But in the Batchelders’ minds, that still leaves a lot of questions unanswered.
“I still don’t know if someone else received my information,” Dean Batchelder said. “I guess I’ll never know. I’ll just have to keep a close eye on my bank statements and other things to make sure that if they did, they don’t try use it.”
Jonesborough resident Dick Conger called the Herald & Tribune on May 3 after reading the paper’s story to say he also got a wrong report.
Unlike Swihart’s report, Conger didn’t see a name or phone number on the form. He did say, however, the report he received was lengthy – seven pages or more – and contained the last four digits of the patient’s social security number and documentation of an individual’s recent medical treatments.
“Whoever it belonged to, it was an expensive list of treatments,” Conger said. “I realized right away it wasn’t mine so, like Mr. Swihart, I called Medicare and got right through. A lady called me back two days later and told me they were ‘having a time’ because of the mix-up. She asked me for the case number listed on the material. Then they asked me to destroy the document and… I did as she asked.”
Admittedly confused by the error, Conger says he does see a bright side.
“At age 80, this is the first mix-up in Medicare I’ve seen,” Conger said. “But my wife wondered if some malcontent was having fun with Medicare’s computer system. I never would have thought of that. I guess this world is just getting a little more complicated than it used to be.”
Nancy and Lee Hallberg, also of Jonesborough, each received two wrong summaries.
“I called Medicare,” Nancy Hallberg said. “When I told her [what happened], she said, ‘Well, that’s OK. Just destroy the papers.’ I thought that was rather strange for a government entity to be so haphazard. They took no information as to who the other names were — they were just so casual about it. It’s kind of scary.”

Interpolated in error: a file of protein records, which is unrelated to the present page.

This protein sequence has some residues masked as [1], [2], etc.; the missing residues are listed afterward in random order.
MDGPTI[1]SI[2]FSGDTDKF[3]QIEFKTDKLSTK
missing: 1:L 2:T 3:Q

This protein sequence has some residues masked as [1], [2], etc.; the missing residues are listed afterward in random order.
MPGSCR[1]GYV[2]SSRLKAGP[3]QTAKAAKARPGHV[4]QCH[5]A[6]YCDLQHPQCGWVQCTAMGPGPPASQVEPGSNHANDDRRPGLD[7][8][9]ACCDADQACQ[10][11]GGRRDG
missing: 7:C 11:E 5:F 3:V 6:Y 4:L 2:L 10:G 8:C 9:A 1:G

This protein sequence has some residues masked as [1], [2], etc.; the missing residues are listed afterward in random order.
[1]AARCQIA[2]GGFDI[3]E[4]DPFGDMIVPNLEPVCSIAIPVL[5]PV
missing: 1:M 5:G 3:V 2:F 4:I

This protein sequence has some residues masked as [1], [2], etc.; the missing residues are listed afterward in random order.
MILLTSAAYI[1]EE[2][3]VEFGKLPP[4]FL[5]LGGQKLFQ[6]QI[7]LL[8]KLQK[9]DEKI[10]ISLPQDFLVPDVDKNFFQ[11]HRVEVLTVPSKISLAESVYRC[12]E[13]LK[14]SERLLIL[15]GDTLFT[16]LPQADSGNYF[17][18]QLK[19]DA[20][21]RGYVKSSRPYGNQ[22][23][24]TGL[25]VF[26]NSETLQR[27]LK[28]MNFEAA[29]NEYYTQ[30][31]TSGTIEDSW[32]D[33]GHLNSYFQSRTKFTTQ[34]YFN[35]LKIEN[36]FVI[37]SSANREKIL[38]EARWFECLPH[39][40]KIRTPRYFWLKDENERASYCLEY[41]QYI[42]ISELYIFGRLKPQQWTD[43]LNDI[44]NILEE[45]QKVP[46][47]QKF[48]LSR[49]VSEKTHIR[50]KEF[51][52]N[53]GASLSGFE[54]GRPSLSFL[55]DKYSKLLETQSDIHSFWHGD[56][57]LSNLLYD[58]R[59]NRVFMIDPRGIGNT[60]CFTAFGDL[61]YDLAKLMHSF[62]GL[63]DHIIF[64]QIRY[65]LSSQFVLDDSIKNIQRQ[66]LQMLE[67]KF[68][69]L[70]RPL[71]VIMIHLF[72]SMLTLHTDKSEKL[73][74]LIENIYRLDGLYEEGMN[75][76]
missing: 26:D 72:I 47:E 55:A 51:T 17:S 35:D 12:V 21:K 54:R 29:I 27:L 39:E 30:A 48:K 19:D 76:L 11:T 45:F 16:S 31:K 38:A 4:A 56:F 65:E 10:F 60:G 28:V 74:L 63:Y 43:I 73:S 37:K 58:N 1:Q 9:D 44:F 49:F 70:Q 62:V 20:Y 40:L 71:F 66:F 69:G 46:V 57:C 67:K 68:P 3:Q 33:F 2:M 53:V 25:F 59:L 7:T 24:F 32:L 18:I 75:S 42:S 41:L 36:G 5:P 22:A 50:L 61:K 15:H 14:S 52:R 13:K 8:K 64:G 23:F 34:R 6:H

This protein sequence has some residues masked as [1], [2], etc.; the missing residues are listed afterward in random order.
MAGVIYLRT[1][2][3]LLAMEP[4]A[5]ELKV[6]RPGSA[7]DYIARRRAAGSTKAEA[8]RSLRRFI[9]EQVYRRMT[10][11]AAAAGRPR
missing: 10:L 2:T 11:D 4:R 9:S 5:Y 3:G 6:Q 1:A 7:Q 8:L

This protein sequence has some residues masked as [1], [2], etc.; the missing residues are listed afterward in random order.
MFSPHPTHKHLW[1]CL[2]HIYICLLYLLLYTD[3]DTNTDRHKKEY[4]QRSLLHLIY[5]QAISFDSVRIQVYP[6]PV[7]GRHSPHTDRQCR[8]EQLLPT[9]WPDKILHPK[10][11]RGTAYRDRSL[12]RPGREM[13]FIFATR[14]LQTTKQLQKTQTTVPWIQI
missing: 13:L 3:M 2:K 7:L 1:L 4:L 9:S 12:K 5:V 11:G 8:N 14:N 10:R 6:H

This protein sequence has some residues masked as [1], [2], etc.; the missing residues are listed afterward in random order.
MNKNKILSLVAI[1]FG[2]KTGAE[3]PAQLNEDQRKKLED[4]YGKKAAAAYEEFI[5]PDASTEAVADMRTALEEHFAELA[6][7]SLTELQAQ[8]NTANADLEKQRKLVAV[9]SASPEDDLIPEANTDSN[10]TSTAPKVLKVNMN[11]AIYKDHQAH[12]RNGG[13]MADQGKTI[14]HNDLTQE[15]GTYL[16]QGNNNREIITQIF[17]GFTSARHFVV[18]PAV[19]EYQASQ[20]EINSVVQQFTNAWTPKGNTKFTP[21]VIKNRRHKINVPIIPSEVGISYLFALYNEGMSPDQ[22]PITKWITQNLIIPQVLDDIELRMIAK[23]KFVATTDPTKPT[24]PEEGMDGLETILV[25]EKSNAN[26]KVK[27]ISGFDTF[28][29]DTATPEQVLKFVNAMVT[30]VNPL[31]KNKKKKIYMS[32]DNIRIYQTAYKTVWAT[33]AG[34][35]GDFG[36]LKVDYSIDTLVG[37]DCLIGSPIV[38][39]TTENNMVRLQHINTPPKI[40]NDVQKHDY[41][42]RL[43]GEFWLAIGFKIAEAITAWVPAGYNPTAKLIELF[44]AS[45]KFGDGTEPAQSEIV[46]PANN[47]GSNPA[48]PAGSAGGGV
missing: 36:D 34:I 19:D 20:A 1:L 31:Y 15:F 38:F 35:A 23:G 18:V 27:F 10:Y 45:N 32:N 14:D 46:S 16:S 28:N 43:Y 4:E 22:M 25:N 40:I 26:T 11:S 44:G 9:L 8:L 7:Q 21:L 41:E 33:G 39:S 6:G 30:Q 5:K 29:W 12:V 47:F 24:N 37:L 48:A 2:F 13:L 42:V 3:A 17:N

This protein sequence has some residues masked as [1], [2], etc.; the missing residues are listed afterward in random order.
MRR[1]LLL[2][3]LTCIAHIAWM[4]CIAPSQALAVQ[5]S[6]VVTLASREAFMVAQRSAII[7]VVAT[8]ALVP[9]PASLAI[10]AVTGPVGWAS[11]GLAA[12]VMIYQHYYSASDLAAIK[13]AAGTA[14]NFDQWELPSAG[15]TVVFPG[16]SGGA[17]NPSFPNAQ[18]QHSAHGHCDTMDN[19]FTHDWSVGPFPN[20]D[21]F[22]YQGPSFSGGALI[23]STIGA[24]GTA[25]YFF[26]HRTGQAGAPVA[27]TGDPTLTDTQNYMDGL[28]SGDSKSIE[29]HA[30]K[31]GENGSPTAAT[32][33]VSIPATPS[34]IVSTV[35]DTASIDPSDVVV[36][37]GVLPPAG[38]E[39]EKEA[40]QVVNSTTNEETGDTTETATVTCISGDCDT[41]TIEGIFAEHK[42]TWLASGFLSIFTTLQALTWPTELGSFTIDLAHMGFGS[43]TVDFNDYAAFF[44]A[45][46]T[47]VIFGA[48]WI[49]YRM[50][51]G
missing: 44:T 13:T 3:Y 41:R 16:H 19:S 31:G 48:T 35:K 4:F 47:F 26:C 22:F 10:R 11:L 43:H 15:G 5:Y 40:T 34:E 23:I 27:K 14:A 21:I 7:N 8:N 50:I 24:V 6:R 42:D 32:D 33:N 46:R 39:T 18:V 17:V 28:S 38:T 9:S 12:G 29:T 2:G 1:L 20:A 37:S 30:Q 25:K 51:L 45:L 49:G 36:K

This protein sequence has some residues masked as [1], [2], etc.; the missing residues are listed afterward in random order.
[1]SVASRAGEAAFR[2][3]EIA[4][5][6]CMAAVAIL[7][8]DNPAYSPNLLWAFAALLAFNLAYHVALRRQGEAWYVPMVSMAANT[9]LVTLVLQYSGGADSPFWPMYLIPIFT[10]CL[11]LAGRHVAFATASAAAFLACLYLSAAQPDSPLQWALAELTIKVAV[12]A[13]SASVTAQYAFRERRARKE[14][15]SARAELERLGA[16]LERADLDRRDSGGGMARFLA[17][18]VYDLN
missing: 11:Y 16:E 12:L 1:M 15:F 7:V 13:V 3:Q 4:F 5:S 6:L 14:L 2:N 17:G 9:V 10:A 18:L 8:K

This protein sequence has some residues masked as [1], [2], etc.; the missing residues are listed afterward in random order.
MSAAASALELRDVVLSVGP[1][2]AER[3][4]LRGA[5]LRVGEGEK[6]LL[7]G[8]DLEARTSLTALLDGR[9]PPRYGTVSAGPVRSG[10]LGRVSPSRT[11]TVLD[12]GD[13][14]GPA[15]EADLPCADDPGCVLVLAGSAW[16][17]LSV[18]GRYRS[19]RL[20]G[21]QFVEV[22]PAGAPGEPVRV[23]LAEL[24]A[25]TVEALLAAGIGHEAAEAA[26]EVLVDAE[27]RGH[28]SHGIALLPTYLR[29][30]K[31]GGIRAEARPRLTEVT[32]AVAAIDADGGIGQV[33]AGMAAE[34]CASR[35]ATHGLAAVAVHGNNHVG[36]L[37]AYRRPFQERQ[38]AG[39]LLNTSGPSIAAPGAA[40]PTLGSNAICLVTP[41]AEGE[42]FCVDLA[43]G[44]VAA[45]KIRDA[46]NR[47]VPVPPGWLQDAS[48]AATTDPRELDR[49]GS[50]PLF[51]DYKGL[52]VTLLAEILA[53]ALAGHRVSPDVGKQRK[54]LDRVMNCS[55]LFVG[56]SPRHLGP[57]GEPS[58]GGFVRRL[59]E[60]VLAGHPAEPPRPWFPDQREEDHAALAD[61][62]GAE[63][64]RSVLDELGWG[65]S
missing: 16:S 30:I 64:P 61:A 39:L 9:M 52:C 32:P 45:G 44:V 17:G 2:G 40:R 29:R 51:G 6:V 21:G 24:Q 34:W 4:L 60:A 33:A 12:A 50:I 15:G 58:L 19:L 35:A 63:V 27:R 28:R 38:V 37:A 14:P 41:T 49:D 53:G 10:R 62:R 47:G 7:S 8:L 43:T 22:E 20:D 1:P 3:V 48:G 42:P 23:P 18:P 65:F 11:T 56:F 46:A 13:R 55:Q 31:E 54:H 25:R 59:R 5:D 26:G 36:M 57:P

According to a Medicare Contractor Provider Satisfaction Survey Public Report dated Sept. 16, 2010, by Mathematica Policy Research of New Jersey, Cahaba is the lowest-ranking contractor in the Medicare system.
The report is the result of an annual survey conducted by the CMS of their providers and suppliers to measure satisfaction with contractor performance, as required by the Medicare Prescription Drug Improvement and Modernization Act of 2003.
The survey collects and analyzes information from a sample of hospitals, physicians, skilled nursing facilities, home health agencies, clinical laboratories, and other providers and suppliers.
Contractors were scored in “Overall Satisfaction,” the category that reports scores computed from a single measure. The respondent’s overall satisfaction with contractor performance; and in “Business Function Satisfaction,” which reports the mean of provider satisfaction with each business function, by contractor.
The average score for all contractors in overall satisfaction is 3.8; the average business function satisfaction score is 3.66. Cahaba scored 3.77 and 3.44, respectively.
In the Carrier category, the averages were 3.78 and 3.63. Cahaba ranked 3.58 and 3.39.